3.9. collaborating on work to be evaluated where such collaboration has been expressly forbidden by the instructor

Contract Cheating

occurs when a third party completes work, with or without payment, for a student, who then submits the work as their own, where such input is not permitted.


Contributing to Academic Misconduct includes but is not limited to:
7.1. offering, giving, sharing, or selling essays, questions, and/or answers to tests or exams, quizzes, or other assignments unless authorized to do so
7.2. allowing work to be copied during an examination, test, or for any other assignment
Damaging, Tampering or Interfering with the Scholarly Environment includes but is not limited to:
8.1. obstructing and/or disturbing the academic activities of others
8.2. altering the academic work of others in order to gain academic advantage
8.3. tampering with experiments or laboratory assignments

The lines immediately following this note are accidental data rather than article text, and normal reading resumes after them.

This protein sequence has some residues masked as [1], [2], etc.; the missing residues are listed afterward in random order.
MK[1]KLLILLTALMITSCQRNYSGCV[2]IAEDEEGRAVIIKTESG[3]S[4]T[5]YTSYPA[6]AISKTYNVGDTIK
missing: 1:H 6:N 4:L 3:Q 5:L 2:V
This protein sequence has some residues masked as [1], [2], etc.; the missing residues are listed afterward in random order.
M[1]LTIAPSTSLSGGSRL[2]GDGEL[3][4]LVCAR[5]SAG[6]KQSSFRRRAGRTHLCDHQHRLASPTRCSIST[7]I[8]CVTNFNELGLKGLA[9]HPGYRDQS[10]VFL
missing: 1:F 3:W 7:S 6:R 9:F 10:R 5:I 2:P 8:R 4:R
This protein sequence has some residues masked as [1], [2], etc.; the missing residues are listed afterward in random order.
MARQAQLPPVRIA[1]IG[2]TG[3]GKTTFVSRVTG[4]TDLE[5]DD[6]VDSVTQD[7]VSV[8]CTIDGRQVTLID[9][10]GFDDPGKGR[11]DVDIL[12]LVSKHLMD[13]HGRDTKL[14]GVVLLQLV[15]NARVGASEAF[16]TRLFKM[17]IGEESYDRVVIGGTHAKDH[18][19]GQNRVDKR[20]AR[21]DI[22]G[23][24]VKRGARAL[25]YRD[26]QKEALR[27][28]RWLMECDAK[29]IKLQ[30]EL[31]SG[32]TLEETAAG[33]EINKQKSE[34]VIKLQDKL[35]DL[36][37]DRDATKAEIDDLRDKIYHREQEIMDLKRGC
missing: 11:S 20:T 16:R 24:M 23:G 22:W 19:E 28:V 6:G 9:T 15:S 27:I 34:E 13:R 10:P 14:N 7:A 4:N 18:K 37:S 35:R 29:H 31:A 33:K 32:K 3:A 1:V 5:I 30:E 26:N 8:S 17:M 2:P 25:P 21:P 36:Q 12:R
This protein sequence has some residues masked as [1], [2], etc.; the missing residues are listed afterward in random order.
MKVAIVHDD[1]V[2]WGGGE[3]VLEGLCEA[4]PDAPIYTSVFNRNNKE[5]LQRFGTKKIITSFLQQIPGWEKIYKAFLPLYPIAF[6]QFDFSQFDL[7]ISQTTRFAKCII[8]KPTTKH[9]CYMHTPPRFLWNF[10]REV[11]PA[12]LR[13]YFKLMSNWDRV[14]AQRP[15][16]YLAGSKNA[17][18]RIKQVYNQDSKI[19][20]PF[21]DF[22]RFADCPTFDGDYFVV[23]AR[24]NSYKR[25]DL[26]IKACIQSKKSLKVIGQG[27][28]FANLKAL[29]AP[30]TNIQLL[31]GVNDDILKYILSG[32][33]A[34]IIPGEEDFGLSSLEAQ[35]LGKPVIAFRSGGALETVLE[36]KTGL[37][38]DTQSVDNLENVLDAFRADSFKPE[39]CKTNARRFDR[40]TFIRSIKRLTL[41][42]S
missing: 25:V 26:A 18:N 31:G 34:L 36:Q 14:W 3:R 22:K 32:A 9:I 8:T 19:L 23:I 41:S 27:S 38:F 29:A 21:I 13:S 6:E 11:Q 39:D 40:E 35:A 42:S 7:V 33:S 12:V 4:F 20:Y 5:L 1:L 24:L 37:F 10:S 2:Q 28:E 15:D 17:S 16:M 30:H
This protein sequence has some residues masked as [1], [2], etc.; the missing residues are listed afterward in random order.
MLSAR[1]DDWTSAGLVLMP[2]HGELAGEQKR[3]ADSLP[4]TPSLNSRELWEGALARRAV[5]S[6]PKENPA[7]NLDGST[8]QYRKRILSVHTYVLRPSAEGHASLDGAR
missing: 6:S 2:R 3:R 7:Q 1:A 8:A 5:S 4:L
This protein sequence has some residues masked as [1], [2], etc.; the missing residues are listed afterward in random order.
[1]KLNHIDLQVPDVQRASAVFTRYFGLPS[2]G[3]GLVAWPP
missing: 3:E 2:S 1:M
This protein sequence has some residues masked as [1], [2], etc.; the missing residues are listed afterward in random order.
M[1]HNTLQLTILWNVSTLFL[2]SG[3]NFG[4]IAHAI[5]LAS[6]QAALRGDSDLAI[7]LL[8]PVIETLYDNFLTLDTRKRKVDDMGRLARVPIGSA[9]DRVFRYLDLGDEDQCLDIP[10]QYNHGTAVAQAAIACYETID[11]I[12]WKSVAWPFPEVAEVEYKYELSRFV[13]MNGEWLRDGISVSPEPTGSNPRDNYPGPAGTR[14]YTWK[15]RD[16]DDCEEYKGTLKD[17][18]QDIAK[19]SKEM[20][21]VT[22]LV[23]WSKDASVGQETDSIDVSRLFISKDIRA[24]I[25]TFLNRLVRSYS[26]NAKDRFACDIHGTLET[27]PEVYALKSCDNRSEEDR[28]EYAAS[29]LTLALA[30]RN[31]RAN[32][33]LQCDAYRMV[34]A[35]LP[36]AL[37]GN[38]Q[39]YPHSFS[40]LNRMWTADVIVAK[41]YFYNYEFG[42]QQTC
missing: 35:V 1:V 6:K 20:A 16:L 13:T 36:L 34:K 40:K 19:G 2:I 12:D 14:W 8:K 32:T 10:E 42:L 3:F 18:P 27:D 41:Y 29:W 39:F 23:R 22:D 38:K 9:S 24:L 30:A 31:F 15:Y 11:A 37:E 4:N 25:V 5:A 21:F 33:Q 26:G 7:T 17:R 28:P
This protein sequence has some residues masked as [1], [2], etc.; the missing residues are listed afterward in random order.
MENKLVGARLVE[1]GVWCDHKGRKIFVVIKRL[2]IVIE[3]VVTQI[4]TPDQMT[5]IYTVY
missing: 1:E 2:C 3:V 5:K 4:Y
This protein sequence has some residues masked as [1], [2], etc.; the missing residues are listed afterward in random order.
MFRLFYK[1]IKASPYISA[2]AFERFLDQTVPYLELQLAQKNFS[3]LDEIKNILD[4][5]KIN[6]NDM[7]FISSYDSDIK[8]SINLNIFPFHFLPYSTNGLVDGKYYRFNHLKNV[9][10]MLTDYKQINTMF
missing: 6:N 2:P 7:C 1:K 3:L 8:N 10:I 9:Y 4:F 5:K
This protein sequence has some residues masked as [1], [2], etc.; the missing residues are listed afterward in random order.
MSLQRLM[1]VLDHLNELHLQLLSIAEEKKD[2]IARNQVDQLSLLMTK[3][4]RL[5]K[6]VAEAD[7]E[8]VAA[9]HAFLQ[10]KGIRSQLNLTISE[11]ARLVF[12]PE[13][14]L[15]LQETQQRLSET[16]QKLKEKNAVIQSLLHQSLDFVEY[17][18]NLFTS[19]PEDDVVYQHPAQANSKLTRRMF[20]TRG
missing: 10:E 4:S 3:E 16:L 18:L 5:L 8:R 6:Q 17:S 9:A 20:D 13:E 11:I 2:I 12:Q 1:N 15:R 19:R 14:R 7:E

8.4. altering or destroying artistic or creative works such as drawings or films
8.5. removing, altering, misusing or destroying University property to obstruct the
work of others
8.6. unauthorized access to, stealing, or tampering with any course-related material
8.7. unauthorized access to, or tampering with, library materials, including hiding
them in a place where they will not readily be found by other members of the TMU community
Misconduct in Re-graded/Re-submitted Work All of the provisions of this policy will apply to work that is re-assessed (See Policy
162: Grade Reassessment and Grade Recalculation).
Misrepresentation of Personal Identity or Performance

includes but is not limited to:

5.1. submitting stolen or purchased assignments, research or creative work
5.2. impersonating someone or having someone impersonate you in person, in writing, or electronically (both the impersonator and the individual impersonated, if aware of the impersonation, may be subject to a penalty)